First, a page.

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Re: Confused as to why the "casting context" is mis-behaving

by philipbailey (Chaplain)
on Oct 20, 2010 at 11:47 UTC ( #866292=note: print w/replies, xml ) Need Help??

in reply to Confused as to why the "casting context" is mis-behaving

This is one of those times when there is a difference between a list and an array in Perl. It seems hard to produce a concise definition of the difference, but to a first approximation an array is a list with a name (such as @a in your examples). So qw(a b c d e) is a list which you have assigned to @a.

What you have exposed is that in scalar context, a array and list (both containing the same data) have different values. The value, in scalar context, of an array, is the number of elements. The value, in scalar context, of a list, is the last item in that list.

Update. See perlfaq4
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Re^2: Confused as to why the "casting context" is mis-behaving
by thargas (Deacon) on Oct 20, 2010 at 13:02 UTC

    Hmm. Please point to documentation. Your description of what's happening jibes with what we see, but I had the same impression as the original poster, i.e. that this was not the way it would work.

    If there is no documentation, and I couldn't find any, then there needs to be. I'm not sure where to put it though. I looked in perlop under comma and perldata under slices.

    In fact, under perltrap, I found:

    ? Comma operator in scalar context gives scalar context to args The comma operator in a scalar context is now guaranteed to give scalar context to its arguments. @y= ('a','b','c'); $x = (1, 2, @y); print "x = $x\n"; # Perl4 prints: x = c # Thinks list context interpolates list # Perl5 prints: x = 3 # Knows scalar uses length of list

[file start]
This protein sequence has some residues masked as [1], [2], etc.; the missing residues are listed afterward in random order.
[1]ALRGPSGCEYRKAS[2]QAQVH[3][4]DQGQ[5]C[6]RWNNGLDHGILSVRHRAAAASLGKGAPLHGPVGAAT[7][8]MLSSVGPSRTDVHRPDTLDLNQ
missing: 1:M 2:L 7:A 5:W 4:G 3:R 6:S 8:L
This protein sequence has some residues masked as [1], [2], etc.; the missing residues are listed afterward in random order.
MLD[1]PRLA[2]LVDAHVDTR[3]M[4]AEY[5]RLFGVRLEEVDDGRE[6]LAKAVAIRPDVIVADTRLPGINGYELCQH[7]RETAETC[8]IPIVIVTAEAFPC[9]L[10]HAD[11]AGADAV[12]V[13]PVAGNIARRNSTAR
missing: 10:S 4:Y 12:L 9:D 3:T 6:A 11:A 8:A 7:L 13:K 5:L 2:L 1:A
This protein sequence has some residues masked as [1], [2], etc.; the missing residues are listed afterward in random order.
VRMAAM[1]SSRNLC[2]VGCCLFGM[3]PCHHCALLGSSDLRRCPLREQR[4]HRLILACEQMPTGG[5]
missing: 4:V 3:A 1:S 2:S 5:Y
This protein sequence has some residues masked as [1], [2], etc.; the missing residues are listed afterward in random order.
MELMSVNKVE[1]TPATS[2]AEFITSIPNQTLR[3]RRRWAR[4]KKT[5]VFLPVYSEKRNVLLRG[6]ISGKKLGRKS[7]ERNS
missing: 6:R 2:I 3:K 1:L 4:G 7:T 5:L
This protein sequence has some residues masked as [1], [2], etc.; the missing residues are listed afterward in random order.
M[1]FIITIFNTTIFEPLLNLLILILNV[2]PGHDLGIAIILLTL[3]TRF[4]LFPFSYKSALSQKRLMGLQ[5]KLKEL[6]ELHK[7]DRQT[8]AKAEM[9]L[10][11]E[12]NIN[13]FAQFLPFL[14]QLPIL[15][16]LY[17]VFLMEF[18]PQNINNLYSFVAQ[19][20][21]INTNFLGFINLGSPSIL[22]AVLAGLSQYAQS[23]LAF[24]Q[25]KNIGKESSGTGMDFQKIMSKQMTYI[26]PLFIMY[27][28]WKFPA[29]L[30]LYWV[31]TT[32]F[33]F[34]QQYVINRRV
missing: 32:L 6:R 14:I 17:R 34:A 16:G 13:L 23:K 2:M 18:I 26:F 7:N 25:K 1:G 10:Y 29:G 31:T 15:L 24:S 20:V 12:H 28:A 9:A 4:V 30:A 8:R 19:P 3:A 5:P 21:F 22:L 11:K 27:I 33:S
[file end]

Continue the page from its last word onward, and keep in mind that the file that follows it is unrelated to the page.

Which I would take to be documentation to the contrary.

    I'm confused.

      from perlop:

      Comma Operator
      Binary "," is the comma operator. In scalar context it evaluates its left argument, throws that value away, then evaluates its right argument and returns that value. This is just like Cís comma operator.

      In list context, itís just the list argument separator, and inserts both its arguments into the list. These arguments are also evaluated from left to right.

      This is documented in perldata, though maybe not as clearly or concisely as one might hope.

      The first issue is whether a slice is a list or not, ruling out the possibility that it is an array.

      This isn't stated clearly, as one might hope, in Slices. In that section it is, at best, only hinted at by statements like:

      A slice accesses several elements of a list, an array, or a hash simultaneously using a list of subscripts. Itís more convenient than writing out the individual elements as a list of separate scalar values.


      Since you can assign to a list of variables, you can also assign to an array or hash slice.

      Perhaps the closest this section comes is:

      Since you can assign to a list of variables, you can also assig +n to an array or hash slice. @days[3..5] = qw/Wed Thu Fri/; @colors{'red','blue','green'} = (0xff0000, 0x0000ff, 0x00ff00); @folks[0, -1] = @folks[-1, 0]; The previous assignments are exactly equivalent to ($days[3], $days[4], $days[5]) = qw/Wed Thu Fri/; ($colors{'red'}, $colors{'blue'}, $colors{'green'}) = (0xff0000, 0x0000ff, 0x00ff00); ($folks[0], $folks[-1]) = ($folks[-1], $folks[0]);